Warnock can make Blue­birds fly

The Sun (Malaysia) - - SPORTS -

THERE IS a scene in The Four Year Plan doc­u­men­tary on Queens Park Rangers, when both Flavio Bri­a­tore and the door to the man­ager’s of­fice are about to come off their hinges. It’s when the then owner de­clares: ‘What we need is a strong man­ager.” En­ter Neil Warnock.

Cardiff City owner Tan Sri Vin­cent Tan reached the same con­clu­sion yes­ter­day and although the Welsh club have ex­pe­ri­enced nei­ther the num­ber of bosses nor the lev­els of frus­tra­tion that drove Bri­a­tore to dis­trac­tion, they were in a sim­i­lar plight in the depths of the Cham­pi­onship and have opted for the same man to turn them around.

Seven pro­mo­tions from the sec­ond tier and sev­eral other no­table res­cues might have been enough for the 67year-old York­shire­man to head­line his CV ‘cri­sis man­age­ment’, but he didn’t want to be type­cast sim­ply as football’s Red Adair.

Such a record might also make you won­der why he was still avail­able when the oc­cu­pa­tion is still as haz­ardous as that of a bomb dis­posal ex­pert and the sack­ing sea­son is al­ready un­der way. And es­pe­cially when one of Warnock’s finest achieve­ments in sav­ing “doomed” Rother­ham was as re­cent as last sea­son.

There have been fail­ures, too, and it is no se­cret that he was of­fered sev­eral posts but, com­fort­ably off and hav­ing re­tired a cou­ple of times al­ready, he can af­ford to be choosy. He fan­cied a shot at Not­ting­ham For­est but felt “the chair­man wouldn’t let me pick the team”.

Oth­ers were not quite right or too far from his home in Corn­wall in Bri­tain’s south west cor­ner, but this one “feels right,” he said. Nor does he re­gard it as sim­ply a res­cue op­er­a­tion. Cardiff may be in the bot­tom three but Warnock is not go­ing there just to avoid rel­e­ga­tion – he’s al­ready talk­ing of pro­mo­tion. At QPR he took them up the fol­low­ing sea­son.

Be­fore that he was at Crys­tal Palace and Bri­a­tore had to pay com­pen­sa­tion to break his con­tract, some­thing the F1 man did not do lightly af­ter chang­ing man­agers as of­ten as his Re­nault cars changed tyres. But the Ital­ian came to re­gard the de­ci­sion as the best he made while in charge.

Glar­ingly ap­par­ent from the film was how dif­fer­ently Bri­a­tore treated Warnock to his pre­de­ces­sors. He knew in­stantly he’d got a “strong” char­ac­ter and gave him the re­spect that he had pal­pa­bly failed to af­ford the likes of Ian Dowie, Paolo Sousa and Paul Hart – none of them shrink­ing vi­o­lets - and sev­eral hap­less care­tak­ers.

Warnock, a fiery, pas­sion­ate man, takes no non­sense which brings us to per­haps the other rea­son for his avail­abil­ity. Known as a Mar­mite char­ac­ter – you ei­ther love him or loathe him - he has rubbed a few peo­ple, in­clud­ing chair­men, up the wrong way. Which is why there was sur­prise in some quar­ters that he should agree to work for an owner who is also per­ceived as be­ing strong­willed and very much his own man.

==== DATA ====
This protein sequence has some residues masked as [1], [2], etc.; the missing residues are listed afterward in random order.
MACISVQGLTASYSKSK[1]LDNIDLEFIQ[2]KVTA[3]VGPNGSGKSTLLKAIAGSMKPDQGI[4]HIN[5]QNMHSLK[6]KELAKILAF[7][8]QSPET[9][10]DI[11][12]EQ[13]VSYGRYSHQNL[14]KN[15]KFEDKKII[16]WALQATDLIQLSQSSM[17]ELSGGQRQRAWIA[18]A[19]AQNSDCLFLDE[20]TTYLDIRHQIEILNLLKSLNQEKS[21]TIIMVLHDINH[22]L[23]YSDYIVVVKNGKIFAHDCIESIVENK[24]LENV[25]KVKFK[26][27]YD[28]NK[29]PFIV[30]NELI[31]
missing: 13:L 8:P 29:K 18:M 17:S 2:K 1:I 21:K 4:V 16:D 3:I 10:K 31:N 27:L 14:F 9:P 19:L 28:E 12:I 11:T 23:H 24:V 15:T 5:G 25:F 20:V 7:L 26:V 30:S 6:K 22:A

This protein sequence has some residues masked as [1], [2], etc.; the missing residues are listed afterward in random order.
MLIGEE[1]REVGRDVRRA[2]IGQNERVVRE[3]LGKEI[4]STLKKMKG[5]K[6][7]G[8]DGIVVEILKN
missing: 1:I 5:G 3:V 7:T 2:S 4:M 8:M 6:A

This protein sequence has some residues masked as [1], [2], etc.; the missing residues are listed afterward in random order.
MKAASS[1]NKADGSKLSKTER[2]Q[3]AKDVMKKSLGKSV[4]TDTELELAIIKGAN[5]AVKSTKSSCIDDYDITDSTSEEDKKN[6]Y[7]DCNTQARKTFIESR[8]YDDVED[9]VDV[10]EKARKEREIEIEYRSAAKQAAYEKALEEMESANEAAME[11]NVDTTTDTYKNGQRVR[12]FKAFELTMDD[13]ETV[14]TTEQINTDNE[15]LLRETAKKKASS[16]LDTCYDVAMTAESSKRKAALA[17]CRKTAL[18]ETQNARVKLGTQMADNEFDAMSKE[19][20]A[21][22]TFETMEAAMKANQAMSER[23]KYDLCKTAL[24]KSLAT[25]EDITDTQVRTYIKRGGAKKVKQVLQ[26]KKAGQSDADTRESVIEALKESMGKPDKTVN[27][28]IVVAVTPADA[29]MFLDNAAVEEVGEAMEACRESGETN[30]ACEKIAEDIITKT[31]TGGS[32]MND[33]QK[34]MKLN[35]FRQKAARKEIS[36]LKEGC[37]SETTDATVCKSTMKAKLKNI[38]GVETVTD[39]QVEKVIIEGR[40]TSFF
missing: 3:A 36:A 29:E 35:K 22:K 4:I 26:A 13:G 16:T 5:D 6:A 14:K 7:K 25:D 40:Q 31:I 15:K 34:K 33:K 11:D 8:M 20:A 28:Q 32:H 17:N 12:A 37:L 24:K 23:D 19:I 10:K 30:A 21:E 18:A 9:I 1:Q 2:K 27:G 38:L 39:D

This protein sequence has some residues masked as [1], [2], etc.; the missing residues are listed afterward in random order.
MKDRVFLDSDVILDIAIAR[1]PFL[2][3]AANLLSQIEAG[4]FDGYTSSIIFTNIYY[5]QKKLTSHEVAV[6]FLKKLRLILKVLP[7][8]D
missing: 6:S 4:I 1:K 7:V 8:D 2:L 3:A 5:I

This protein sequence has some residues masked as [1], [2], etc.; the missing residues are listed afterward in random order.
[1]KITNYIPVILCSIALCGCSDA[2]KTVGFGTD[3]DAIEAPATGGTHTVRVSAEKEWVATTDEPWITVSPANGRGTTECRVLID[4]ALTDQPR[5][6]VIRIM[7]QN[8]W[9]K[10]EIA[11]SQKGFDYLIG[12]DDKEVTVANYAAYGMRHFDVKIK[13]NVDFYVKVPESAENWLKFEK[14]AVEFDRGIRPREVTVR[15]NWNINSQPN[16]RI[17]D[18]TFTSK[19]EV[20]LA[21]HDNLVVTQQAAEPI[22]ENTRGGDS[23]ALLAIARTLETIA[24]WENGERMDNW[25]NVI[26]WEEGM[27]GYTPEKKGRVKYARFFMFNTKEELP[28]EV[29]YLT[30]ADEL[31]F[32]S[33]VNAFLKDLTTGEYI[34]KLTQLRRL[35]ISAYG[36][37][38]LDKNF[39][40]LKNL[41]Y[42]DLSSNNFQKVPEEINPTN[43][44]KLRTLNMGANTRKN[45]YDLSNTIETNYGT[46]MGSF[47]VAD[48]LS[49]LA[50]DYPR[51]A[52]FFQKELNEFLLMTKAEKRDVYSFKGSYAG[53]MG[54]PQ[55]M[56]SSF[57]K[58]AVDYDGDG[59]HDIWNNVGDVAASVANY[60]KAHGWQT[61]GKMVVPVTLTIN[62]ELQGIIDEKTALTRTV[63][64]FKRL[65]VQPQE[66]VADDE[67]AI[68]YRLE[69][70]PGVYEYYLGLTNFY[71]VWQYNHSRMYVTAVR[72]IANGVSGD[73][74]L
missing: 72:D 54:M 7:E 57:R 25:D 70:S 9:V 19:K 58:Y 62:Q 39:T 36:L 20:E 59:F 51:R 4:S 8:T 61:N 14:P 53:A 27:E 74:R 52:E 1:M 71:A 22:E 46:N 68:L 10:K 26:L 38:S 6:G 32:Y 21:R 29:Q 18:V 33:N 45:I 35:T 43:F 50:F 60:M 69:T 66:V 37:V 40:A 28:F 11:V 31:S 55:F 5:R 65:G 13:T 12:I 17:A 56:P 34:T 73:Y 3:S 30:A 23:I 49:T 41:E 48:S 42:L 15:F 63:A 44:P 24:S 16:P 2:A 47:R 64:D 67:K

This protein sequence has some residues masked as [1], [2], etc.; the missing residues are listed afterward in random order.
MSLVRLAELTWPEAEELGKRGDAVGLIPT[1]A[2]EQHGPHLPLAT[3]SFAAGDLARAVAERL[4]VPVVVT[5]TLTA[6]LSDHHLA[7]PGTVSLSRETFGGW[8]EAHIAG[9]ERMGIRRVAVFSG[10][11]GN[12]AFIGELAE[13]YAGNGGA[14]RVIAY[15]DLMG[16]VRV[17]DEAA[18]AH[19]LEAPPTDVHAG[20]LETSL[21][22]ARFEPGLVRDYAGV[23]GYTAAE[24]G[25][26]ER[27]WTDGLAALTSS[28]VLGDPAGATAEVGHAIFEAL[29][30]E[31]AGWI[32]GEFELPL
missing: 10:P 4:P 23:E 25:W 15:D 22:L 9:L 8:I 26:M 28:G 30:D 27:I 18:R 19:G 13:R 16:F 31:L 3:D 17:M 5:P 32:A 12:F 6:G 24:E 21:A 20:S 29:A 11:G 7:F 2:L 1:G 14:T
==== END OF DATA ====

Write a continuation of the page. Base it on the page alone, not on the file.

Like Bri­a­tore, Tan had to open the purse strings to get Warnock and although Cardiff were nowhere near the mad­house Rangers were off the field in 2010, there was a pro­found sense of dis­ap­point­ment among the hi­er­ar­chy and de­spair among fans about their plight – felt more acutely af­ter the suc­cess of Wales at Euro 2016. Gates have matched the Blue­birds’ plunge down the ta­ble and clearly some­thing had to be done.

It is a bold move and a pack­age that should be marked “Very Frag­ile”, but one that has al­ready gal­vanised the fans. Some have even placed bets on pro­mo­tion. That may be a lit­tle too op­ti­mistic for this sea­son but Warnock has bet­ter play­ers to work with than he had at Rother­ham and his ap­point­ment has been hailed by the Welsh me­dia as “the best in 10 years”. It could also be a pos­si­ble turn­ing point.

“I’ve al­ways liked it here,” Warnock told the Cardiff City web­site. “Ev­ery­where I go I get stick but I’ve al­ways had good ban­ter with the Cardiff peo­ple. They’re my type of crowd - blood and guts and all that, which I like - and I know that if I can get it right for them, they’ll get be­hind me.” A quick scan of fan fo­rums and com­ments in the lo­cal pa­per sug­gests they al­ready are.

Hav­ing taken time out of the game a few times, he found he was get­ting un­der his wife Sharon’s feet at home and was per­suaded back into the game. Now, his fires rekin­dled, he wants an eighth pro­mo­tion and that record all to him­self.

The truth is Cardiff fans never thought they’d see Warnock’s like in the job – he’s a ball of fire on the touch­line and whether “the Jose Mour­inho of the lower leagues” or “an English Jur­gen Klopp”, he com­mands at­ten­tion. And although a qual­i­fied ref­eree, he’s not slow to ques­tion their judg­ment. Nor that of op­pos­ing man­agers.

His first game is at home against Bris­tol City a week to­day, a lo­cal Seven­side derby, with whose man­ager Lee John­son he has a per­sonal feud. It should be a lively oc­ca­sion – the first of many. (car­i­ca­ture)

Cardiff City’s new man­ager Neil Warnock pos­ing with the club’s football jer­sey at his first press con­fer­ence yes­ter­day.

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